The autumn leaves are falling like rain. Although my neighbors are all barbarians and you, you are a thousand miles away, there are always two cups at my table.

T’ang Dynasty poem

Ten thousand flowers in spring, the moon in autumn, a cool breeze in summer, snow in winter. If your mind isn't clouded by unnecessary things, this is the best season of your life.

~ Wu-men ~

Tuesday, May 14, 2019

Photo Essay: The Legacy of Huo Yuanjia

This came to my attention via the Kung Fu Tea blog.

Huo Yuanjia was a famous Chinese martial artist who was active around the turn of the 20th century. Some of his exploits were the subject of the Jet Li film, Fearless.

Huo was one of the founders of the Jingwu (Chin Woo) Athletic Association, which still exists today and remains his legacy.

Here is a link to a photo essay from Xinhuanet, which focuses on Huo Jing Hong, a fifth generation descendant and inheritor of Huo's system. Enjoy.

Saturday, May 11, 2019

The Third Option

Below is a post from Steven Pressfield's blog. Steven Pressfield is the author of books such as The Legend of Bagger Vance and Gate of Fire. 

While the post isn't specifically about martial arts, it applies. The full post may be read here.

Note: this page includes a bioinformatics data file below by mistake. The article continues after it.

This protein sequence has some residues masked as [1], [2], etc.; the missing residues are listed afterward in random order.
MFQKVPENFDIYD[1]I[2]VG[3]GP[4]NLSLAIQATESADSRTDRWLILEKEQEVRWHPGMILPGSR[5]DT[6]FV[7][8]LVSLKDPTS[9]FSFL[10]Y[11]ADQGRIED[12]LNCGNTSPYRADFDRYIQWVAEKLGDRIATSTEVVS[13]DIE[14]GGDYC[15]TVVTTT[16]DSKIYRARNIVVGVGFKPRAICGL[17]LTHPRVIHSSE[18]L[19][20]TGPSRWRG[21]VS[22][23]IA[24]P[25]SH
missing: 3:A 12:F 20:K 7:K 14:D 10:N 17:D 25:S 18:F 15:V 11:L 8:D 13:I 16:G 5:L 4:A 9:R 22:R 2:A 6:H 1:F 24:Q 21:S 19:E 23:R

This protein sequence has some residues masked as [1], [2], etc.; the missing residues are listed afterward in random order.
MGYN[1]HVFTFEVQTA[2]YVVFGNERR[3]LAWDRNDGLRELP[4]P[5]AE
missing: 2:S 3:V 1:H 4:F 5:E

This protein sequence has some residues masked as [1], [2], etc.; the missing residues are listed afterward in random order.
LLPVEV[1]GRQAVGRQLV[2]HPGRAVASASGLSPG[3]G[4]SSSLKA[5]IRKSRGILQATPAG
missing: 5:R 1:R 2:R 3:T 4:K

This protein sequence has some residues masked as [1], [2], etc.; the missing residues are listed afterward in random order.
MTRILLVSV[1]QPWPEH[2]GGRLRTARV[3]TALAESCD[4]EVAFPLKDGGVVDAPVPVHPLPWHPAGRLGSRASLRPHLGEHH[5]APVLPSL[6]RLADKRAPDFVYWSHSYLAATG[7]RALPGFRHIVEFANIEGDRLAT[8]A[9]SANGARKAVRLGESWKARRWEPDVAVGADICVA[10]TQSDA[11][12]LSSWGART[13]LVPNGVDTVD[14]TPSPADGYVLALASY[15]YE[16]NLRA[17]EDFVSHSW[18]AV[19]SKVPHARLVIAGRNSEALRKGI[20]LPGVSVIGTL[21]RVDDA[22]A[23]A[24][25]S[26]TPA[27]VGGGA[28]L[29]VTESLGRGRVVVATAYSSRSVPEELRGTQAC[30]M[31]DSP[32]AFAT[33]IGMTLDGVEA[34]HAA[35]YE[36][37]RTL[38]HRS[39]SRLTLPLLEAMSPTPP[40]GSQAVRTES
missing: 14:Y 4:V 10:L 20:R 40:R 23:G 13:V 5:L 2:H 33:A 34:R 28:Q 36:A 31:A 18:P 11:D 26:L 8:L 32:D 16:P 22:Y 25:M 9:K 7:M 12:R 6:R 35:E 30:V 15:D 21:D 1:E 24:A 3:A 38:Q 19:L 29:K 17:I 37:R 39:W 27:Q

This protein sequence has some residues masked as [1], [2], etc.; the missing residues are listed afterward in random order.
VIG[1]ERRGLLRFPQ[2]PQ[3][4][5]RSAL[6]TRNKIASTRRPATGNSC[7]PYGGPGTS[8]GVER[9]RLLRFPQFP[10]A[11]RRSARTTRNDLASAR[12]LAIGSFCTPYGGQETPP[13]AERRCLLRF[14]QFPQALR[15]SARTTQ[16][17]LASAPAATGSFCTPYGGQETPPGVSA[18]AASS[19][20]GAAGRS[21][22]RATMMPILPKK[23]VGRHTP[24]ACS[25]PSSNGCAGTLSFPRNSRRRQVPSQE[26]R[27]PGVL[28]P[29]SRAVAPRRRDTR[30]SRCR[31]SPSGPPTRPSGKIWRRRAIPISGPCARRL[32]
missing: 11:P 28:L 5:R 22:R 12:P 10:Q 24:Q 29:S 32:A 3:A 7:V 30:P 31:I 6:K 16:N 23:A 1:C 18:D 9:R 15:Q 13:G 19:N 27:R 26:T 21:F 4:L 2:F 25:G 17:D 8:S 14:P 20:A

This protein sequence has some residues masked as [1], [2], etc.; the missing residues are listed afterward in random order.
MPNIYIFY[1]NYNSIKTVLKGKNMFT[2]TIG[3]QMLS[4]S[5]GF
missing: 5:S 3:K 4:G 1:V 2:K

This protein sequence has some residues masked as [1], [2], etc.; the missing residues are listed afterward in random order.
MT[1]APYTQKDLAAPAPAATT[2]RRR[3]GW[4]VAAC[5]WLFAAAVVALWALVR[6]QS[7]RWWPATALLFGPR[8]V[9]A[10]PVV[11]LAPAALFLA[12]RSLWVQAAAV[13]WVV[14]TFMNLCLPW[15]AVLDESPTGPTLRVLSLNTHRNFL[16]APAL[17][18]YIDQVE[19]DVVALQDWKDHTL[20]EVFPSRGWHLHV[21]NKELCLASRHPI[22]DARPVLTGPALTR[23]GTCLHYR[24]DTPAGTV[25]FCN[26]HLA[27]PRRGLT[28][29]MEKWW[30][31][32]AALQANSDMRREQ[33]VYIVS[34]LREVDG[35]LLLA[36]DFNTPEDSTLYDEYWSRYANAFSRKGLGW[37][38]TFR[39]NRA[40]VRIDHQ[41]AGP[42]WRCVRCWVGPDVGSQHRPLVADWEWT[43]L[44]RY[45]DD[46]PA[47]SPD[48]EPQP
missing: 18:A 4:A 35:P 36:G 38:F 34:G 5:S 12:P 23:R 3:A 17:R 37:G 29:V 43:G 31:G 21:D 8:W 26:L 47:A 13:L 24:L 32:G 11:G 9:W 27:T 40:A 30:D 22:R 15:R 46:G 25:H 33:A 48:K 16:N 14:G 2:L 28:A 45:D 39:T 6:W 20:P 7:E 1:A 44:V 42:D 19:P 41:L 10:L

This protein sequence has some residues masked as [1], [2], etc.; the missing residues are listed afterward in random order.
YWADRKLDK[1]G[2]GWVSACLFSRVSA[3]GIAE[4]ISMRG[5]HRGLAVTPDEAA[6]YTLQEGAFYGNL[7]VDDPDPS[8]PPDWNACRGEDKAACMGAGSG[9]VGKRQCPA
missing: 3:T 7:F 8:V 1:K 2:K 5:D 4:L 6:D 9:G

The story of David and Goliath is one of history’s greatest reruns—played out on repeat in books and boardrooms and battlefields.

Big Guy goes after Little Guy.

Little Guy finds inner strength.

Little Guy taps into inner strength.

Little Guy fights Big Guy.

Big Guy falters.

Little Guy knocks Big Guy’s lights out.

The David and Goliath story is the story of the “win.” Think Luke against Darth Vader, Daniel Larusso against the entire Cobra Kai dojo, and pretty much any Disney classic (insert any princess or talking animal against any evil witch or demented talking animal here.).

The opposite—the story of the lose—plays out in two forms: Little Guy goes after Big Guy and is squashed by Big Guy (think of all the companies Gordon Gekko crushed before being sent to jail) and Little Guy hides from Big Guy, only delaying Big Guy’s deathblow (think George McFly and Biff Tannen before Marty went back to the future).

Then there’s a third option—when David ignores Goliath and Goliath moves on. And it comes with the realization that David and Goliath don’t always have to face off in order for someone to “win”—and that the definitions of “win” and “lose” aren’t so clear cut.


There are a million great lines in the movie Bull Durham. One of my favorites:

This is a very simple game. You throw the ball, you catch the ball, you hit the ball. Sometimes you win, sometimes you lose, sometimes it rains. Think about that for a while.

Think about it. There’s always a third option.

Wednesday, May 08, 2019

Wudang Taijiquan

Cheng Tinhung was a real force in Hong Kong Taijiquan in the 1970's and 80's. He was known as a fighter.

In a nutshell, his Wudang Taijiquan seems to be branched off of the Wu Family style, but with an entirely different Neigong set.

One of

One of Cheng's most notable students was Dan Docherty, then a member of the Royal Hong Kong Police, who went on to win the South East Asian Chinese Martial Arts Championship, which was a full contact affair.

Docherty moved back to Scotland, taught many students and has overseen the Practical Tai Chi Chuan organization since.

Sunday, May 05, 2019